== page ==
73

I generated a bubble chat thingy from http://www.ilikepixels.co.uk/drop/bubbler/

In my page I put a number inside of it

.bubble {
  position: relative;
  width: 20px;
  height: 15px;
  padding: 0;
  background: #FFF;
  border: 1px solid #000;
  border-radius: 5px;
}

.bubble:after {
  content: "";
  position: absolute;
  top: 4px;
  left: -4px;
  border-style: solid;
  border-width: 3px 4px 3px 0;
  border-color: transparent #FFF;
   display: block;
  width: 0;
  z-index: 1;
}

.bubble:before {
  content: "";
  position: absolute;
  top: 4px;
  left: -5px;
  border-style: solid;
  border-width: 3px 4px 3px 0;
  border-color: transparent #000;
  display: block;
  width: 0;
  z-index: 0;
}

I want the background-color of the bubble to change according to the number inside of it via rgb

so if my div is

<div class="bubble" style="background-color: rgb(100,255,255);"> 100 </div>

I want the color to be rgb(100,255,255)

The thing is this doesn't affect the triangle.

How do I write the inline css so it will include the :before and :after?

56

You can't. With inline styles you are targeting the element directly. You can't use other selectors there.

What you can do however is define different classes in your stylesheet that define different colours and then add the class to the element.

| improve this answer | |
  • can i do it with javascript? – Nick Ginanto Jan 21 '13 at 10:37
  • 4
    Apparently yes: stackoverflow.com/questions/7330355/… – Jan Hančič Jan 21 '13 at 10:37
  • @NickGinanto sure you can - it just won't work :D your fighting here with browser internals, you cannot reinvent the weel with a language laying on top of that... – jebbie Jun 19 '18 at 8:31
49

You can, using CSS variables (more precisely called CSS custom properties).

  • Set your variable in your style attribute: style="--my-color-var: orange;"
  • Use the variable in your stylesheet: background-color: var(--my-color-var);

Browser compatibility

Minimal example:

div {
  width: 100px;
  height: 100px;
  position: relative;
  border: 1px solid black;
}

div:after {
  background-color: var(--my-color-var);
  content: '';
  position: absolute;
  top: 0;
  bottom: 0;
  right: 0;
  left: 0;
}
<div style="--my-color-var: orange;"></div>

Your example:

.bubble {
  position: relative;
  width: 30px;
  height: 15px;
  padding: 0;
  background: #FFF;
  border: 1px solid #000;
  border-radius: 5px;
  text-align: center;
  background-color: var(--bubble-color);
}

.bubble:after {
  content: "";
  position: absolute;
  top: 4px;
  left: -4px;
  border-style: solid;
  border-width: 3px 4px 3px 0;
  border-color: transparent var(--bubble-color);
   display: block;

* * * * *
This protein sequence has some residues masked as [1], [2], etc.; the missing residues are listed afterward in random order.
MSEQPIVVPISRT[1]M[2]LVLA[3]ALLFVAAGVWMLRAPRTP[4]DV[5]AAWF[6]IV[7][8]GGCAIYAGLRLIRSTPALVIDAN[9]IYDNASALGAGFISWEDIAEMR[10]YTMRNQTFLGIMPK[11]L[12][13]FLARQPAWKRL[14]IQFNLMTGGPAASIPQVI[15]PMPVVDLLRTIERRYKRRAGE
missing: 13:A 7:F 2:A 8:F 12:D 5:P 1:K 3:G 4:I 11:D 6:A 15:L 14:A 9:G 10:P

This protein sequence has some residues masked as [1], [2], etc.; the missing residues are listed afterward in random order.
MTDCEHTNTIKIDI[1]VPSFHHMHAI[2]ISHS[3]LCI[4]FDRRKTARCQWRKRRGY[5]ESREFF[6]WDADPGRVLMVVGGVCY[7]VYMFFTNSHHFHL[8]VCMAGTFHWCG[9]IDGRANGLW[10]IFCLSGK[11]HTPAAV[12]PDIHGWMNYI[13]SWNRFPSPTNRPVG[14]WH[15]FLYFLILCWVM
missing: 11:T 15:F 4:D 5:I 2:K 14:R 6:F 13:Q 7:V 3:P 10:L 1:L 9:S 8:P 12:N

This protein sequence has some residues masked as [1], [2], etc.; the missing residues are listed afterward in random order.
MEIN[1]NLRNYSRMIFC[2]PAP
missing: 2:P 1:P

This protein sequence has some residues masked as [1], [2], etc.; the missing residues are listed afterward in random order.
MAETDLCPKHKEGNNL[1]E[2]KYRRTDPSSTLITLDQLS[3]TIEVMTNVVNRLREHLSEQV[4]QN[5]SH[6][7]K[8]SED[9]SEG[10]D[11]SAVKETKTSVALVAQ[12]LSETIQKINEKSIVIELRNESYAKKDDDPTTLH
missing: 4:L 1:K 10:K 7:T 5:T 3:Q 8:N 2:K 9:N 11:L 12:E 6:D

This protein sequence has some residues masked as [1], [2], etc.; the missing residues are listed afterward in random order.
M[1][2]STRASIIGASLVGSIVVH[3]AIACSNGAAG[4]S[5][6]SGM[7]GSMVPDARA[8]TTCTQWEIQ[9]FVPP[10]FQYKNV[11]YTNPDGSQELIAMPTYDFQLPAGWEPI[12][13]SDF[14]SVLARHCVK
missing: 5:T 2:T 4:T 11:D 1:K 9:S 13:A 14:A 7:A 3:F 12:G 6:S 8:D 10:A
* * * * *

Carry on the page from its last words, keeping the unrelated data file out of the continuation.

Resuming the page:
width: 0;
  z-index: 1;
  
}

.bubble:before {
  content: "";
  position: absolute;
  top: 4px;
  left: -5px;
  border-style: solid;
  border-width: 3px 4px 3px 0;
  border-color: transparent #000;
  display: block;
  width: 0;
  z-index: 0;
}
<div class='bubble' style="--bubble-color: rgb(100,255,255);"> 100 </div>

| improve this answer | |
  • 2
    First time I use css variables, and it works like a charm. Thanks! – Amjad Abu Saa Oct 14 '18 at 19:29
  • 1
    I didn't know this was a thing. It's great. – Mote Zart Feb 4 '19 at 20:55
  • 1
    Not supported by Internet Explorer, unfortunately – horstwilhelm Sep 25 '19 at 8:15
  • Yup, if you need to support IE, you'll want to limit custom properties to use cases that won't cripple website functionality for IE users. In other words, use progressive enhancement. – Nathan Arthur Sep 25 '19 at 12:46
48

The key is to use background-color: inherit; on the pseudo element.
See: http://jsfiddle.net/EdUmc/

| improve this answer | |
  • 1
    good answer. inheritance can be very very handy with :after when you want things like arrows made out of borders with parent-dependent colors... – Jay Edwards Aug 13 at 12:52
12

If you really need it inline, for example because you are loading some user-defined colors dynamically, you can always add a <style> element right before your content.

<style>#project-slide-1:before { color: #ff0000; }</style>
<div id="project-slide-1" class="project-slide"> ... </div>

Example use case with PHP and some (wordpress inspired) dummy functions:

<style>#project-slide-<?php the_ID() ?>:before { color: <?php the_field('color') ?>; }</style>
<div id="project-slide-<?php the_ID() ?>" class="project-slide"> ... </div>

Since HTML 5.2 it is valid to place style elements inside the body, although it is still recommend to place style elements in the head.

Reference: https://www.w3.org/TR/html52/document-metadata.html#the-style-element

| improve this answer | |
  • 1
    great solution! It was perfect for my situation (aplying conditionals in liquid that affect styles). – Diego Pamio Dec 3 '18 at 23:55
  • emphasis on "if you really need it"! :) – Jay Edwards Aug 13 at 12:54
1

I resolved a similar problem by border-color: inherit

, see:

<li style="border-color: <?php echo $hex ?>;">...</li>

li {
    border-width: 0;
}

li:before {
    content: '';
    display: inline-block;
    float: none;
    margin-right: 10px;
    border-width: 4px;
    border-style: solid;
    border-color: inherit;
}
| improve this answer | |

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